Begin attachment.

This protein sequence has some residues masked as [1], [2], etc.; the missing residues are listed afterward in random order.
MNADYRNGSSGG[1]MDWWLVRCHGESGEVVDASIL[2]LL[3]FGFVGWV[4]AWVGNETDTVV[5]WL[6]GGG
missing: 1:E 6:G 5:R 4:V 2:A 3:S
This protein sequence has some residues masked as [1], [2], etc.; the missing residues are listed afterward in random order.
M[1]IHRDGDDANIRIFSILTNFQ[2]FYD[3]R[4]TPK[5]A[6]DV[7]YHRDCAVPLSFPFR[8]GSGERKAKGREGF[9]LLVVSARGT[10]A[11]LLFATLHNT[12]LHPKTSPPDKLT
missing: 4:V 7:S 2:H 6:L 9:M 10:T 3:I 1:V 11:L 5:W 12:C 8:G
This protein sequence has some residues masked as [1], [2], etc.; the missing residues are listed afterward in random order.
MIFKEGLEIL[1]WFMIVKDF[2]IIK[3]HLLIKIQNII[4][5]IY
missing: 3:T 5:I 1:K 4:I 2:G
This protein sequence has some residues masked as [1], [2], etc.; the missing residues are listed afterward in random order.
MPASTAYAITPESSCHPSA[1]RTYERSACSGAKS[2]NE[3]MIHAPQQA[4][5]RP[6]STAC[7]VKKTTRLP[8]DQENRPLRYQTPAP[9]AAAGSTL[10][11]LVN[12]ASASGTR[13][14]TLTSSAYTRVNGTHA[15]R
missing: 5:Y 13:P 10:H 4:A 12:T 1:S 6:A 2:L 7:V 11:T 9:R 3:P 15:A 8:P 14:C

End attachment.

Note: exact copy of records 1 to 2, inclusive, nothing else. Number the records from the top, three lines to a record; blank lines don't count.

This protein sequence has some residues masked as [1], [2], etc.; the missing residues are listed afterward in random order.
MNADYRNGSSGG[1]MDWWLVRCHGESGEVVDASIL[2]LL[3]FGFVGWV[4]AWVGNETDTVV[5]WL[6]GGG
missing: 1:E 6:G 5:R 4:V 2:A 3:S
This protein sequence has some residues masked as [1], [2], etc.; the missing residues are listed afterward in random order.
M[1]IHRDGDDANIRIFSILTNFQ[2]FYD[3]R[4]TPK[5]A[6]DV[7]YHRDCAVPLSFPFR[8]GSGERKAKGREGF[9]LLVVSARGT[10]A[11]LLFATLHNT[12]LHPKTSPPDKLT
missing: 4:V 7:S 2:H 6:L 9:M 10:T 3:I 1:V 11:L 5:W 12:C 8:G